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  1. Intentionalism Defended.Alex Byrne - 2001 - Philosophical Review 110 (2):199-240.
    Traditionally, perceptual experiences—for example, the experience of seeing a cat—were thought to have two quite distinct components. When one sees a cat, one’s experience is “about” the cat: this is the representational or intentional component of the experience. One’s experience also has phenomenal character: this is the sensational component of the experience. Although the intentional and sensational components at least typically go together, in principle they might come apart: the intentional component could be present without the sensational component or vice (...)
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  • Intentionalism Defended.Alex Byrne - 2001 - Philosophical Review 110 (2):199 - 240.
    Traditionally, perceptual experiences—for example, the experience of seeing a cat—were thought to have two quite distinct components. When one sees a cat, one’s experience is “about” the cat: this is the representational or intentional component of the experience. One’s experience also has phenomenal character: this is the sensational component of the experience. Although the intentional and sensational components at least typically go together, in principle they might come apart: the intentional component could be present without the sensational component or vice (...)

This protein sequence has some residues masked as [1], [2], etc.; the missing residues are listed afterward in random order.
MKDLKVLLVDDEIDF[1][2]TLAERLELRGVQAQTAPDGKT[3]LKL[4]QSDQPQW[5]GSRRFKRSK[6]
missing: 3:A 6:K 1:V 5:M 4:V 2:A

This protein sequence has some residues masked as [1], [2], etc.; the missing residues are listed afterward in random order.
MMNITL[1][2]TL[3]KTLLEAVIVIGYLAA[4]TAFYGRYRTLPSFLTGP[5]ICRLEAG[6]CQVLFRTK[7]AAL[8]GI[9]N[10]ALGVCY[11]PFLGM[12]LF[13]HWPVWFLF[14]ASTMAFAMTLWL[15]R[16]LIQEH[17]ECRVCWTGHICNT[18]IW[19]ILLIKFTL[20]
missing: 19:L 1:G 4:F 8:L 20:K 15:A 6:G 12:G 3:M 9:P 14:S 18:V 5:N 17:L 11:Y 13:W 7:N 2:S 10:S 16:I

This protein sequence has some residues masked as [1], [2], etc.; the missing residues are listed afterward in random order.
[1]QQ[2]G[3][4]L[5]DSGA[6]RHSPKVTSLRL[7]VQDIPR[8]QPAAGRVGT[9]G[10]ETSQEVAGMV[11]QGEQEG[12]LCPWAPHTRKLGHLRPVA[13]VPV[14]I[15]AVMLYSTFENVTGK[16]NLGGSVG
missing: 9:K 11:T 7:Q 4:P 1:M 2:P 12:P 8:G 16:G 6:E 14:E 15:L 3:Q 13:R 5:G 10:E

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  • What Makes Pains Unpleasant?David Bain - 2013 - Philosophical Studies 166 (1):69-89.
    The unpleasantness of pain motivates action. Hence many philosophers have doubted that it can be accounted for purely in terms of pain’s possession of indicative representational content. Instead, they have explained it in terms of subjects’ inclinations to stop their pains, or in terms of pain’s imperative content. I claim that such “noncognitivist” accounts fail to accommodate unpleasant pain’s reason-giving force. What is needed, I argue, is a view on which pains are unpleasant, motivate, and provide reasons in virtue of (...)
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  • The Location of Pains.David Bain - 2007 - Philosophical Papers 36 (2):171-205.
    Perceptualists say that having a pain in a body part consists in perceiving the part as instantiating some property. I argue that perceptualism makes better sense of the connections between pain location and the experiences undergone by people in pain than three alternative accounts that dispense with perception. Turning to fellow perceptualists, I also reject ways in which David Armstrong and Michael Tye understand and motivate perceptualism, and I propose an alternative interpretation, one that vitiates a pair of objections—due to (...)
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  • The Methods of Ethics.Henry Sidgwick - 1874 - Thoemmes Press.